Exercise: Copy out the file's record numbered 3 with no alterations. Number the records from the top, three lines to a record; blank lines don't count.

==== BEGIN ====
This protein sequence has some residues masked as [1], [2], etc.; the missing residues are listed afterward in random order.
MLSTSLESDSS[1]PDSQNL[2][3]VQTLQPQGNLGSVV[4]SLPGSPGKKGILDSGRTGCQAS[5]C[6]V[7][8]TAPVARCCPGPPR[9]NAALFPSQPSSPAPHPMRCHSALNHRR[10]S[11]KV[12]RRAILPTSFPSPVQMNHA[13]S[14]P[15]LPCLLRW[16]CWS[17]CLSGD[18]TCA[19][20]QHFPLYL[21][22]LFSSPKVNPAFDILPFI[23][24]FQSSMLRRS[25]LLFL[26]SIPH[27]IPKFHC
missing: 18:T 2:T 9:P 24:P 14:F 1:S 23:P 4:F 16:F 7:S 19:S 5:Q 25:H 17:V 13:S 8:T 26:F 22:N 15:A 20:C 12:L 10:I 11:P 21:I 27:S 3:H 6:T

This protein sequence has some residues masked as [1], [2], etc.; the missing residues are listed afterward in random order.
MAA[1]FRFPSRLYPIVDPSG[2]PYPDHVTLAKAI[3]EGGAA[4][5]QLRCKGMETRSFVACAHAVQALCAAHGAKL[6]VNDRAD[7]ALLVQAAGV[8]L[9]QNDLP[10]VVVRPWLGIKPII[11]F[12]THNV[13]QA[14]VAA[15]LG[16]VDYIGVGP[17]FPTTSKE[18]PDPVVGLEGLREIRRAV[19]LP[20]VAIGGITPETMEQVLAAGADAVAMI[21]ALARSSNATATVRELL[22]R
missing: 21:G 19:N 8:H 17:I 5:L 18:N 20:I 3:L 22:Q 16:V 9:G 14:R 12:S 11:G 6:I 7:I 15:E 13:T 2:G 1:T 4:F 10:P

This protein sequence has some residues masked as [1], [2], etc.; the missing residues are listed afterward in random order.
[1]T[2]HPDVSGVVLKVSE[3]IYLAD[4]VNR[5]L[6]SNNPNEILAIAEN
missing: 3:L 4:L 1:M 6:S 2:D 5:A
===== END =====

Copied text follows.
This protein sequence has some residues masked as [1], [2], etc.; the missing residues are listed afterward in random order.
[1]T[2]HPDVSGVVLKVSE[3]IYLAD[4]VNR[5]L[6]SNNPNEILAIAEN
missing: 3:L 4:L 1:M 6:S 2:D 5:A